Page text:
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Thomas Wentworth Higginson, Massachusetts in the Army and Navy during the war of 1861-1865, vol. 1, Mass. officers and men who died. 834 834 Browse Search
William F. Fox, Lt. Col. U. S. V., Regimental Losses in the American Civil War, 1861-1865: A Treatise on the extent and nature of the mortuary losses in the Union regiments, with full and exhaustive statistics compiled from the official records on file in the state military bureaus and at Washington 436 332 Browse Search
Robert Underwood Johnson, Clarence Clough Buell, Battles and Leaders of the Civil War. Volume 4. 178 2 Browse Search
Fitzhugh Lee, General Lee 153 1 Browse Search
Joshua Lawrence Chamberlain, The Passing of the Armies: The Last Campaign of the Armies. 130 0 Browse Search
Thomas Wentworth Higginson, Massachusetts in the Army and Navy during the war of 1861-1865, vol. 2 126 112 Browse Search
Frederick H. Dyer, Compendium of the War of the Rebellion: Regimental Histories 116 82 Browse Search
The Annals of the Civil War Written by Leading Participants North and South (ed. Alexander Kelly McClure) 110 0 Browse Search
The Photographic History of The Civil War: in ten volumes, Thousands of Scenes Photographed 1861-65, with Text by many Special Authorities, Volume 3: The Decisive Battles. (ed. Francis Trevelyan Miller) 76 6 Browse Search
Harper's Encyclopedia of United States History (ed. Benson Lossing) 74 20 Browse Search
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Browsing named entities in The Photographic History of The Civil War: in ten volumes, Thousands of Scenes Photographed 1861-65, with Text by many Special Authorities, Volume 5: Forts and Artillery. (ed. Francis Trevelyan Miller). You can also browse the collection for Petersburg, Va. (Virginia, United States) or search for Petersburg, Va. (Virginia, United States) in all documents.

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break through and relieve the Army of Northern Virginia from its predicament. The Petersburg campaign was not exactly a formal siege, but the operations of two armies strongly entrenched, either of which at any moment was likely to strike a powerful blow at the other. An abatis, or entanglement, lies to the right in front of the thick earthworks with their revetments of gabions. The Confederates never dared to attempt to carry this huge field fort. They finally selected the far weaker Fort Stedman as the point for their last dash for liberty. Below is another section of the gabion entrenchments of Fort Sedgwick, heightened by sandbags. These fortifications, very effective when occupied and kept in repair, began to fade away under the weather, and the depredations of the residents of the locality in search of fire wood. A few years after the war hardly a vestige of them remained. Rainstorms had done more damage than the tons of Federal shells. Fort Sedgwick, where the garri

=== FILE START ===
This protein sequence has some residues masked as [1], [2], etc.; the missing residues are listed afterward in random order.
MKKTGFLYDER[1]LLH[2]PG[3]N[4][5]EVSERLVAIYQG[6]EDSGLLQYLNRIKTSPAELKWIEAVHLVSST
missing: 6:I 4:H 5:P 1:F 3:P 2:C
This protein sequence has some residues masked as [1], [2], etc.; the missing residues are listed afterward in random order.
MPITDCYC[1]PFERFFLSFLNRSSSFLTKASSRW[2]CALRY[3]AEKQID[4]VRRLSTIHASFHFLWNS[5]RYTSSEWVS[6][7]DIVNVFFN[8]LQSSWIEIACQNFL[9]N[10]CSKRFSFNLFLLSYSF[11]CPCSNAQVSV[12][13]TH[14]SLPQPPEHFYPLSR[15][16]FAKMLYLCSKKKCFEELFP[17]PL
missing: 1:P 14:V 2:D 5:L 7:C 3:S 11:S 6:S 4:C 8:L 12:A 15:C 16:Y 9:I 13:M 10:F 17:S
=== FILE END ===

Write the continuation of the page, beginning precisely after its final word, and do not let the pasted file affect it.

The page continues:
rk. This view is to the east, showing a Union lookout-tower on the north bank of the James River, and some monitors in the right distance. The digging of the canal was begun on August 10, 1864, and was intended to enable Union monitors and gunboats to pass up the James to Richmond. The bend of the river which it cut off was filled with obstructions placed there by General Butler himself, and was commanded by the Confederate Battery Dantzler. After September 29th, when the Confederate Fort Harrison, north of the James, was captured by the Union troops, the canal was not needed, but work was continued until some four months afterwards it was ready. After the war it was a welcome channel for vessels on the James. January 1, 1865, when the bulkhead at the northern end of the excavation was blown up with twelve thousand pounds of powder, the fallen earth and debris obstructed the entrance. It could be entered by small boats, but it was never used for the passage of armed vessels. T